Archive | August 2013

Hurricane Katrina and the Intensifying Coastal Threat

This week Cyclone Center introduces Hurricane Katrina (2005) as one of our featured storms.  This is the 8th anniversary of Katrina’s assault on the northern Gulf of Mexico coast.  The city of New Orleans, despite a massive system of protective levees and pumps, lost over 1500 souls, almost all from drowning when water flooded about 80% of the city.  Since then,  millions of dollars have been spent on the repair and upgrade of the levee system in and around metro New Orleans.  Are they ready for the next one?

“We’ll be absolutely ready for it,” said U.S. Army Corps communications officer Wade Habshey in a recent Discovery News article. “What we have in place now can withstand a Katrina-level storm.”

New Orleans flooding caused by 60 kt. winds, 10-14 ft. storm surge.  Category-5 values: 150 kt winds, 30-35 ft. storm surge.

New Orleans flooding caused by 60 kt. winds, 10-14 ft. storm surge. Category-5 values: 140 kt winds, 25-35 ft. storm surge.

But what exactly is a “Katrina-level” storm?  Winds in downtown New Orleans rarely exceeded minimal hurricane force at the peak of the event.  Storm surge and the strongest winds from the weakening Katrina were focused well to the east in coastal Mississippi.  And yet levees failed, water flooded significant portions of the city, and over 1,500 perished.

An even bigger concern in the long-term are geological changes occurring in the area; coastal portions of Louisiana are sinking into the ocean as climate-forced sea levels continue to rise and land areas sink.  This exacerbates the threat of  hurricanes for a region that experiences one on average every couple of years.  Many climate scientists now believe that hurricanes will be stronger on average in the future as the ocean, which provides the fuel for the storms, continues to warm.

What more should be done?  Government officials exude confidence that the improvements to the levy system will hold up, but we’ve heard that story before.  Claims were made soon after Katrina that the levee system was designed to withstand a Category-3 storm , not something like “Katrina’s strength”.  We’ve already seen that Katrina wasn’t even a hurricane in New Orleans – what happens when a real Category-4 or 5 storm hits the area?  We can only hope that residents will have left, because it’s a very good bet that there will be little dry land to stand on.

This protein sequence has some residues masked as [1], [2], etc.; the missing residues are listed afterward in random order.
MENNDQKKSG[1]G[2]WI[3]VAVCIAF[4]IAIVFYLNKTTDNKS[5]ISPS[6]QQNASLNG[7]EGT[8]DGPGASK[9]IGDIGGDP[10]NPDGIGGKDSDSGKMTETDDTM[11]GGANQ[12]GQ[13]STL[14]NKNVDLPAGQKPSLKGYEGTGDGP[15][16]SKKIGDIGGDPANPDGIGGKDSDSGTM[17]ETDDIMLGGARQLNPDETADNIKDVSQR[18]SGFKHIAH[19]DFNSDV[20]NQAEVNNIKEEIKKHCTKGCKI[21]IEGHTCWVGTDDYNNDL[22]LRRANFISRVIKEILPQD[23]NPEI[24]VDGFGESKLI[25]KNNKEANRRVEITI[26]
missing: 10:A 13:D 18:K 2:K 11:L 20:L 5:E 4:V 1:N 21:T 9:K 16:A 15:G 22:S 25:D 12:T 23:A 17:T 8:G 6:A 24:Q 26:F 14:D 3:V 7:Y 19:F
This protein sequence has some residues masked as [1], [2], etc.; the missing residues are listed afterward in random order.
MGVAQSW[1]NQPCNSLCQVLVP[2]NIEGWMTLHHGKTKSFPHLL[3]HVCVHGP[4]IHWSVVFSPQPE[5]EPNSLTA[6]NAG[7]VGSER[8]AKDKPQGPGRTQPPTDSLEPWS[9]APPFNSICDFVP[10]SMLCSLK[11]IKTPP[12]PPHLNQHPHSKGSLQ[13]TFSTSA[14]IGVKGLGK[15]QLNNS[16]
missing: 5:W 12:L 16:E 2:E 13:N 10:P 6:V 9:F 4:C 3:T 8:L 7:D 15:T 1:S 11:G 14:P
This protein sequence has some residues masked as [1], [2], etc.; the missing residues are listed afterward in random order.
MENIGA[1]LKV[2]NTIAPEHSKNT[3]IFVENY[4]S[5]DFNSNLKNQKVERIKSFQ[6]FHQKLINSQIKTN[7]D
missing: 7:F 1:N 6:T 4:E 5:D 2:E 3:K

– Chris Hennon is part of the Cyclone Center Science Team and Associate Professor of Atmospheric Sciences at the University of North Carolina at Asheville

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Featured Storm – Hurricane Emily (2005)

By the time Emily made her appearance in the second week of July, the 2005 Atlantic season had already produced four named storms (tropical storm strength or better) and was on its way to a record breaking performance.  So it was hard to stand out from the crowd that year, but Emily sure did.

Emily formed the way many of the strongest tropical cyclones do in the Atlantic – as a tropical “wave” or disturbance that left the coastline of Africa on July 6.  She struggled at first to get her act together, as dry air penetrated her core and the upper level winds in the area kept trying to rip her apart.  But Emily kept it together long enough to obtain tropical storm status on July 11.  But the fun was just beginning.

Hurricane Emily (2005)

Hurricane Emily readies herself for the final plunge into Mexico

The next day, the “steering winds”, or the upper level winds in the atmosphere that push the system along, increased in intensity.  Emily’s forward speed increased from a sluggish 10 kt. to a quite respectable 17 kt.  Although this initially made Emily’s environment less favorable,  recon planes noticed her winds at the surface unexpectedly began to increase.  Everything seemed to fall into place and just 2 days later Emily was a major Category-4 hurricane with maximum winds near 115 kt.

As Emily passed south of Jamaica, the records began to fall.  She became the earliest (since records began in the 19th century)  tropical cyclone to reach Category-5 status.  Furthermore, Emily to this day is the only known storm to ever achieve Cat-5 intensity in the month of July in the Atlantic.

Fortunately, Emily spent most of her time over the ocean when she was strongest.   But she did pass directly over Grenada, Cozumel Mexico, and northeastern Mexico near San Fernando.  Damage was unexpectedly light in the Yucatan, with mostly minor wind damage and flooding reported.  Northern Mexico appeared to receive the worst of the storm, with 90,000 people driven from their homes and thousands of buildings destroyed.  Miraculously only 6 deaths were reported from the storm, 4 in Jamaica when a car was pushed over a cliff from flood waters.

Go to Cyclone Center today and start classifying Hurricane Emily.  She was truly a memorable one.  Much of the information given here and more can be found in the U.S. National Hurricane Center tropical cyclone report for Emily.

– Chris Hennon is part of the Cyclone Center Science Team and Associate Professor of Atmospheric Sciences at the University of North Carolina at Asheville